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An anthem to childhood

This year marks the centenary of the birth of wonderful poet and playwright, Dylan Thomas. Several months ago, I discovered a new poem by him called Being But Men. Astonishingly, Thomas never rated this poem highly himself and declined to have it included in his first anthology of poems in the 1950’s. For me, Being But Men is an anthem to childhood and encapsulates why I cherish working with children; because young people have retained those magical elements of curiosity and fearlessness that fades as we grow older.

I love this poem on many levels, but at its core, it is an invitation to celebrate and harness the unique creative energies that children possess. Here it is:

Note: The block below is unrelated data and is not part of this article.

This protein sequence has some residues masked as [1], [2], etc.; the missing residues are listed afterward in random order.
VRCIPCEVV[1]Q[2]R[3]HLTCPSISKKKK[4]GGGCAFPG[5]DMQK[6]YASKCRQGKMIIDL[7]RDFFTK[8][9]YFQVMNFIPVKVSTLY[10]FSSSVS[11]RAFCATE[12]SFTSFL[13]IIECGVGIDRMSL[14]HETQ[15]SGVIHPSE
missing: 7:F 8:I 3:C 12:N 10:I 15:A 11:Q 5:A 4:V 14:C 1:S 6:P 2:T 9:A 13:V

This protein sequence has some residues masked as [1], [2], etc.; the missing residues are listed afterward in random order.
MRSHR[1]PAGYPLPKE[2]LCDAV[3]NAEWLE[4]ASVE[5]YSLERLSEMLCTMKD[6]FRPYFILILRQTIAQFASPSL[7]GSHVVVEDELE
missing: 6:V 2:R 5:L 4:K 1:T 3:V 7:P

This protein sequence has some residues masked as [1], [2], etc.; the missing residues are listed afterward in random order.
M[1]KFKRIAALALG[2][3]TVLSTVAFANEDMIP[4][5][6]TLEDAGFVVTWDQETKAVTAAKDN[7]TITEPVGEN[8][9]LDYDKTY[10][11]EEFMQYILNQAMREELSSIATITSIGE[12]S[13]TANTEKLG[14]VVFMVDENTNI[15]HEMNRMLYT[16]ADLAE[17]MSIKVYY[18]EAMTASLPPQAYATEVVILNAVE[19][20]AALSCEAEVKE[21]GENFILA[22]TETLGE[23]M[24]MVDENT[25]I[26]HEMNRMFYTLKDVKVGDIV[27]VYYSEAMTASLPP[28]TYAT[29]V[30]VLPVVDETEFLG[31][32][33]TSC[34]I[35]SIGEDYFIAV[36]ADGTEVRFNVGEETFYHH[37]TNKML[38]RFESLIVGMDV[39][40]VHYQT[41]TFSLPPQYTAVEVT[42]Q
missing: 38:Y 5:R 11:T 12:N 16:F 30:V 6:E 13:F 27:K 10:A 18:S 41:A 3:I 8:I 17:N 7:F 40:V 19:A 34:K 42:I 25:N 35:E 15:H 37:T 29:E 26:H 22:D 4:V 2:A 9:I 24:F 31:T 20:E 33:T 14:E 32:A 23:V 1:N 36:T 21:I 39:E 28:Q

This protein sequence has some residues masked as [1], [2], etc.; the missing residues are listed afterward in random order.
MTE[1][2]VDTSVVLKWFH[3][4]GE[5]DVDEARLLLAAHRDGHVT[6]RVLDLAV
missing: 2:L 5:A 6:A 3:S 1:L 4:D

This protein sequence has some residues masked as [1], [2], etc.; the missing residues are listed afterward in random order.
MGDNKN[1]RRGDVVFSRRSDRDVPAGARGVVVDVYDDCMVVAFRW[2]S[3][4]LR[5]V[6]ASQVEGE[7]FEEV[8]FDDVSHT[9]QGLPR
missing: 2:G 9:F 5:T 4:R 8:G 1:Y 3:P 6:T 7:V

Being but Men
Being but men, we walked into the trees
Afraid, letting our syllables be soft
For fear of waking the rooks,
For fear of coming
Noiselessly into a world of wings and cries.
 
If we were children we might climb,
Catch the rooks sleeping, and break no twig,
And, after the soft ascent,
Thrust out our heads above the branches
To wonder at the unfailing stars.
Out of confusion, as the way is,
And the wonder, that man knows,
Out of the chaos would come bliss.
That, then, is loveliness, we said,
Children in wonder watching the stars,
Is the aim and the end.
Being but men, we walked into the trees. 
Dylan Thomas

 

(Below artwork by Nikki McClure)

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